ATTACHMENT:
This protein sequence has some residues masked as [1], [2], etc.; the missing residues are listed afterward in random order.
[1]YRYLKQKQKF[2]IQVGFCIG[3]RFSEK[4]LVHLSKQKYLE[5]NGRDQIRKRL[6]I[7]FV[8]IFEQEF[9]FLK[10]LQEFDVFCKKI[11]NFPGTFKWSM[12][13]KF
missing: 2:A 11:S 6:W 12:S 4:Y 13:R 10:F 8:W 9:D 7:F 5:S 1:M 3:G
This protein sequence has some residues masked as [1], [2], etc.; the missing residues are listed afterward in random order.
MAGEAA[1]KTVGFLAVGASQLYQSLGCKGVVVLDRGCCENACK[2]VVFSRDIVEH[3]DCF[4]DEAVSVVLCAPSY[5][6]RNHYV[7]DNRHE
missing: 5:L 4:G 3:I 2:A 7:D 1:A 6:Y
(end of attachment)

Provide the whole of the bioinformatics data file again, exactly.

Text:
This protein sequence has some residues masked as [1], [2], etc.; the missing residues are listed afterward in random order.
[1]YRYLKQKQKF[2]IQVGFCIG[3]RFSEK[4]LVHLSKQKYLE[5]NGRDQIRKRL[6]I[7]FV[8]IFEQEF[9]FLK[10]LQEFDVFCKKI[11]NFPGTFKWSM[12][13]KF
missing: 2:A 11:S 6:W 12:S 4:Y 13:R 10:F 8:W 9:D 7:F 5:S 1:M 3:G
This protein sequence has some residues masked as [1], [2], etc.; the missing residues are listed afterward in random order.
MAGEAA[1]KTVGFLAVGASQLYQSLGCKGVVVLDRGCCENACK[2]VVFSRDIVEH[3]DCF[4]DEAVSVVLCAPSY[5][6]RNHYV[7]DNRHE
missing: 5:L 4:G 3:I 2:A 7:D 1:A 6:Y